So you think you’re special?

It’s within human nature to want to stand out. Even through the need to fit in, there emerges a desire to have some personal quality or achievement that is special, above all those around you. After reflecting on a difficult couple of weeks, I come to the same conclusion I have before, time and time again. One overriding barrier to my own recovery is this need to excel or stand out somewhere or somehow. Society puts pressure on every young person and adult to talk about qualities of themselves, to talk in a way that puts them above the rest. But what if you have never found that thing that puts you ahead?

Being average in intelligence, average in personality, average in socialising, average in looks, average in sports, average in arts, average in drama, average but never outstanding. The list of mediocre qualities never ends. So perhaps this sense of never being good enough is the weight that forever causes doubt in the ability to recover, to find oneself, to feel confident to face demons. Yet mental illness is debilitating, scary, and just as fatal as any physical illness, so why would I, or anyone want to hold onto it?

I think too often, that an eating disorder is the only thing that makes me different to anyone else, even as weight restored – somehow I want it to be ‘my thing’, to the extent I almost self-sabotage my recovery, so I don’t lose the safety net of my identity. It can be the same for depression, having changed my nature and outlook so much, that I fall back on it as ‘who I am’, in comfort of a fear that I am not enough to be ‘me’. Perhaps mental health and talking about it is all I have to offer? But one should not forget; mental illness is not unique, it is not special, in fact it’s one of the most prominent and common factors in society. The reality is, there will always be someone better than us at something, one cannot strive for perfection, but instead can strive for progress. Our lives aren’t meant to look like anyone else’s, our journey is our own and that journey in itself, with all it’s paths, obstacles and goals is what truly makes us unique.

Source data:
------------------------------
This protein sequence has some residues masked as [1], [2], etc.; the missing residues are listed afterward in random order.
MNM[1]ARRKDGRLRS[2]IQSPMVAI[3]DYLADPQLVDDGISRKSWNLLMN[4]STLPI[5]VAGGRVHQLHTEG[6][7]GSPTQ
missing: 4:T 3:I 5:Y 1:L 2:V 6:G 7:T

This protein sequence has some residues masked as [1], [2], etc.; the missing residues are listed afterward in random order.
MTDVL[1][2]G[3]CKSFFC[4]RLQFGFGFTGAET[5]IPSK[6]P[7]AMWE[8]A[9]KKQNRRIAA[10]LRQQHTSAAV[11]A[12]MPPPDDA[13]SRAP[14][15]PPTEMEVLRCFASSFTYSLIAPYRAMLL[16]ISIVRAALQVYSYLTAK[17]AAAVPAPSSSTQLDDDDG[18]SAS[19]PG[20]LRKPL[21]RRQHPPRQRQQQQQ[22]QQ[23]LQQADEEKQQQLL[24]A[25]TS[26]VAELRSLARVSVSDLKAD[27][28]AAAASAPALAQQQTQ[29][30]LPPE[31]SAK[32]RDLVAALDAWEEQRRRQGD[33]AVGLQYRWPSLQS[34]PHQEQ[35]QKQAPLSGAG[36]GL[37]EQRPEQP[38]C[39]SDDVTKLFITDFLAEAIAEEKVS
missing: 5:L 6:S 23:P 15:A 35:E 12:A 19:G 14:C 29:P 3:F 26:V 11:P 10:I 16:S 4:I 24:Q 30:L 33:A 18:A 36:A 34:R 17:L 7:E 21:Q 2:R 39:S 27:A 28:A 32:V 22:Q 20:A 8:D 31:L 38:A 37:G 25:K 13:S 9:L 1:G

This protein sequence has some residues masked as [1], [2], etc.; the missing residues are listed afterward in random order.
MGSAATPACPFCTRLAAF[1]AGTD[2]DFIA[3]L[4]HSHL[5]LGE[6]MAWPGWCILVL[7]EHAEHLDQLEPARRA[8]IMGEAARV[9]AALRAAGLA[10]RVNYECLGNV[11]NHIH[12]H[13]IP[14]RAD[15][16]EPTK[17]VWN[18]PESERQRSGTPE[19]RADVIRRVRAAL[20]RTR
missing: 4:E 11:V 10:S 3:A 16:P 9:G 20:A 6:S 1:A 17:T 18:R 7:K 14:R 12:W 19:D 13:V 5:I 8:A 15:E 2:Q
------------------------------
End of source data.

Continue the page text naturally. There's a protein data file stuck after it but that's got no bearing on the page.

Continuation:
For so long, I have hidden behind my diagnoses, identifying myself by their name and not my own. I think it’s time to change.

Advertisements

Identify yourself

When someone questions how we would define ourselves or to sum ourselves up into an articulated list of characteristics, it can be a very challenging task. Suddenly we have to put into words an entire essence of who we are and how we see ourselves to be; do we say how we think others would describe us? How we see ourselves? Or perhaps we are just totally flustered and unsure of what to say that we rummage through our brains to find the most simple description of ourselves, such as being caring or having blonde hair or simply a job description in fear that we could sound too big headed.

Whatever or however we see ourselves, one thing is for certain; an illness does not define you. If someone asks you to describe your auntie Betty (and it so happens that she has leukaemia), you’re not going to say ‘Oh you know Betty, the leukaemic!’ It would just be wrong.. You would want to describe auntie Betty by the way she looks or by her bubbly personality perhaps. Now suppose you’re asked to describe your friends; Bill and Bob; one has schizophrenia and the other has anorexia, these illnesses  could change the appearances of Bill and Bob, making them look tired or unwell, and of course it will change their emotions and interaction with the world (just as cancer can to Betty), and again you are asked to describe them. In society, it seems we often refer to those with such mental illnesses as ‘schizophrenic’ or ‘anorexic‘, yet this ‘ic’ on the end of the word appears to depersonalise the individual entirely; stripping them of their true self and replacing them with nothing more than an undesirable illness, no longer accepting that Bill and Bob are friendly, kind hearted or good looking but simply seeing them as outsiders to society. This ‘ic’ on the end of their diagnosis overshadows everything healthy and desirable within the individual. Having a mental illness can make ones sense of self less clear as it is, but with the added stigma of the ‘ic‘ in society, it means that not only will the individual feel the need to define themselves by their illness but others around them will too, making it near impossible to escape the disorder and harder to keep reaching for recovery.

Someone’s illness, whether it be physical or mental is no way to refer to someone, there is no active choice to develop depression, just as there is no choice to have cancer, having a mental illness or disorder is nothing to be ashamed of but there is always a lot more to a person than the diagnosed jumble of words on a doctors note so; think before you speak.